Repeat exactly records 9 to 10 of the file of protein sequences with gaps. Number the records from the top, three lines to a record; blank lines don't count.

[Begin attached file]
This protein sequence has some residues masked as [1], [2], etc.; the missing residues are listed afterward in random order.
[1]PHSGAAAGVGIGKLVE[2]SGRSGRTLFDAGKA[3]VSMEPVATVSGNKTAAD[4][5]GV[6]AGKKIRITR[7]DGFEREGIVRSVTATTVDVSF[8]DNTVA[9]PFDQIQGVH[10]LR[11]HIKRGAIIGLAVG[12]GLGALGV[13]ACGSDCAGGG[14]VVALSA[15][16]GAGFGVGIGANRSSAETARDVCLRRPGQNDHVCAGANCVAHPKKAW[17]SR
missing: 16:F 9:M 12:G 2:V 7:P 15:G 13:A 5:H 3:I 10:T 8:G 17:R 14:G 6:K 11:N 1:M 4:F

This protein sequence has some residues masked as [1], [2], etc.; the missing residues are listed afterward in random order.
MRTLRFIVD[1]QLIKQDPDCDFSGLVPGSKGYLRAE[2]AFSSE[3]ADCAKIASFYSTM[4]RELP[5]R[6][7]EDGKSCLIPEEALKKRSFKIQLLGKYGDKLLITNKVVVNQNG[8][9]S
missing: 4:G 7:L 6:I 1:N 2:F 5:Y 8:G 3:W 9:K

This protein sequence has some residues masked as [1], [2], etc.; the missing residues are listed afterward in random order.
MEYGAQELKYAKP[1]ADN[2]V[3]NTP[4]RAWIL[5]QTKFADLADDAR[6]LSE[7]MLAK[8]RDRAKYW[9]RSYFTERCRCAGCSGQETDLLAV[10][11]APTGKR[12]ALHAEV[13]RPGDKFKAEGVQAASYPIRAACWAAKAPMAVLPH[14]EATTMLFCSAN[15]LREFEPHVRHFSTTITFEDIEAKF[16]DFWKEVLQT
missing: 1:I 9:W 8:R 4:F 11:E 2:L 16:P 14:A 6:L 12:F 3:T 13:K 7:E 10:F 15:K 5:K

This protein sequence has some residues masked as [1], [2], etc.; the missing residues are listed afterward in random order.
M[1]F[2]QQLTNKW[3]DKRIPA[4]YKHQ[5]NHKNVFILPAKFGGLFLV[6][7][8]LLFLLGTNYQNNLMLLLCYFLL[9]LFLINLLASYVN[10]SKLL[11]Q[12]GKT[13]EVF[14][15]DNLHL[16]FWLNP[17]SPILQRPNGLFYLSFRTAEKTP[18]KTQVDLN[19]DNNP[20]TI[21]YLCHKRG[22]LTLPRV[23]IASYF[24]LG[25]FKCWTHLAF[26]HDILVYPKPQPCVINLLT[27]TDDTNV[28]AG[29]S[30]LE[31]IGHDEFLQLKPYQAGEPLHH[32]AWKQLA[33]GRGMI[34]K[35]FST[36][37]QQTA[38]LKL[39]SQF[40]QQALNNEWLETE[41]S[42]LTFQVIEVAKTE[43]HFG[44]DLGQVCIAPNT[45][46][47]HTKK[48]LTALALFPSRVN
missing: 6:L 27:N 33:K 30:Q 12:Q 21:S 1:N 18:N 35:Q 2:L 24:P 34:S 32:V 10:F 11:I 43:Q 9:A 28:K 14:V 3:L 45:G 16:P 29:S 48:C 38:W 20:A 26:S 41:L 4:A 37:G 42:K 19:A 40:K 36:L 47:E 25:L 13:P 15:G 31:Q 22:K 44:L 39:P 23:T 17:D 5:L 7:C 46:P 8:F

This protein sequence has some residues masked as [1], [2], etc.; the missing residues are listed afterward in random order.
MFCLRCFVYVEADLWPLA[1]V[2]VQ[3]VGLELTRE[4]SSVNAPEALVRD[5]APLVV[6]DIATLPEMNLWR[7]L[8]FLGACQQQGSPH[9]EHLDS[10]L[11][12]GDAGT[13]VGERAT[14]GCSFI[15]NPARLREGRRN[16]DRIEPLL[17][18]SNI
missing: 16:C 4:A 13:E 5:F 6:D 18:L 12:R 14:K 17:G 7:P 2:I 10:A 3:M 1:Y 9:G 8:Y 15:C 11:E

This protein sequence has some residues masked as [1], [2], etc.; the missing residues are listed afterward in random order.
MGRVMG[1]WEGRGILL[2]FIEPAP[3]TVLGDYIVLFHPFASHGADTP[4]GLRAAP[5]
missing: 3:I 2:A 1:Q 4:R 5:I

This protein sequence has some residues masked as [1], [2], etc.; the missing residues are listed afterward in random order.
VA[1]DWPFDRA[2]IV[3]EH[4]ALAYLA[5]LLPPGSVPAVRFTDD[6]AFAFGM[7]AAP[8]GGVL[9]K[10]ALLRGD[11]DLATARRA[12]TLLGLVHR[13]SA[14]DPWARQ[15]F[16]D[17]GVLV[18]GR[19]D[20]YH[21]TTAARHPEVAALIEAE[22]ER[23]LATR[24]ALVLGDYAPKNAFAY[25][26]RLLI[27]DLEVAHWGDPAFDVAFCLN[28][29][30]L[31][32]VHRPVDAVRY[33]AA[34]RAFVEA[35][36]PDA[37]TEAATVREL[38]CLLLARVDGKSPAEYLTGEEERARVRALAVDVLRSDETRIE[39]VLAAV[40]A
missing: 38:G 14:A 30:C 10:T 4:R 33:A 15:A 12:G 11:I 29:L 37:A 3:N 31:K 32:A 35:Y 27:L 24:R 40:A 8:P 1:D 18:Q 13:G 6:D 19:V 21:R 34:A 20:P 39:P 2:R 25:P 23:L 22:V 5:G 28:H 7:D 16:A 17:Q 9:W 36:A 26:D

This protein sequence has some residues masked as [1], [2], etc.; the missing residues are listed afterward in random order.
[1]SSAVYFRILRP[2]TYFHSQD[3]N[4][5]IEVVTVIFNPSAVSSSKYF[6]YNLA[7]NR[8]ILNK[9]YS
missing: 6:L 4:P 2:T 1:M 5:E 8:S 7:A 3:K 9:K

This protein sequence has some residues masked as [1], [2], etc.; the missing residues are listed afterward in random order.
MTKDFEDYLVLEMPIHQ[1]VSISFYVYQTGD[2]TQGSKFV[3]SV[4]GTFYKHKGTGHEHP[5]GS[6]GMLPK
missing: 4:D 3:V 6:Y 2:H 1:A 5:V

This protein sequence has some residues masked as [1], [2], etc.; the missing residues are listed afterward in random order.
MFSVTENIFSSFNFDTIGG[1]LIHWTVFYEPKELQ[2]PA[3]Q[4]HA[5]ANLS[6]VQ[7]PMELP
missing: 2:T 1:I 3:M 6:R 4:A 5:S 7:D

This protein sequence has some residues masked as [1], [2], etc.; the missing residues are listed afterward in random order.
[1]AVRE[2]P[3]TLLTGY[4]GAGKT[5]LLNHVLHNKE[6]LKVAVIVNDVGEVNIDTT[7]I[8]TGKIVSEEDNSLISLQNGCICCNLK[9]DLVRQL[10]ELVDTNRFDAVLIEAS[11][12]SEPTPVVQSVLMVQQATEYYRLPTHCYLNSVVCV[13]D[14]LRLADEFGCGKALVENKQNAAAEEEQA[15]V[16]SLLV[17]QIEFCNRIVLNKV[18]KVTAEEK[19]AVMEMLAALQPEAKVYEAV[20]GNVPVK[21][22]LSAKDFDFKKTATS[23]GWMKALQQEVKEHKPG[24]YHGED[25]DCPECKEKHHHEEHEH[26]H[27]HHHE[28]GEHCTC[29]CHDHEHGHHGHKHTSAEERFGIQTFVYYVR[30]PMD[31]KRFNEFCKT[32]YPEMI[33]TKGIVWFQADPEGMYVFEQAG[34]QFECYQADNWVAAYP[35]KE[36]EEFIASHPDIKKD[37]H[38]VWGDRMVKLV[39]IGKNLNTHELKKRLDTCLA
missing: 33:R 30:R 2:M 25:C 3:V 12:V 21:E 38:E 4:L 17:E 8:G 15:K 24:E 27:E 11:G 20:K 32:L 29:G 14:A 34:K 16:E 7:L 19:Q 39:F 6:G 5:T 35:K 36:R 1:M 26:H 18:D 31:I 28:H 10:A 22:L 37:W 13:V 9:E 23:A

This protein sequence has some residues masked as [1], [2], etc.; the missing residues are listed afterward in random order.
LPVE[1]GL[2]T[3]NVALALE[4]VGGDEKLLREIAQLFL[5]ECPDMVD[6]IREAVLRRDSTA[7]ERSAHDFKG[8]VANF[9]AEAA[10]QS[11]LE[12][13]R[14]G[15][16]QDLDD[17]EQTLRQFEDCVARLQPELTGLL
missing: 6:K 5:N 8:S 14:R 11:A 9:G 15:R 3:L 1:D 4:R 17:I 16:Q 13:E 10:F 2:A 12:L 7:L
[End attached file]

This protein sequence has some residues masked as [1], [2], etc.; the missing residues are listed afterward in random order.
MTKDFEDYLVLEMPIHQ[1]VSISFYVYQTGD[2]TQGSKFV[3]SV[4]GTFYKHKGTGHEHP[5]GS[6]GMLPK
missing: 4:D 3:V 6:Y 2:H 1:A 5:V

This protein sequence has some residues masked as [1], [2], etc.; the missing residues are listed afterward in random order.
MFSVTENIFSSFNFDTIGG[1]LIHWTVFYEPKELQ[2]PA[3]Q[4]HA[5]ANLS[6]VQ[7]PMELP
missing: 2:T 1:I 3:M 6:R 4:A 5:S 7:D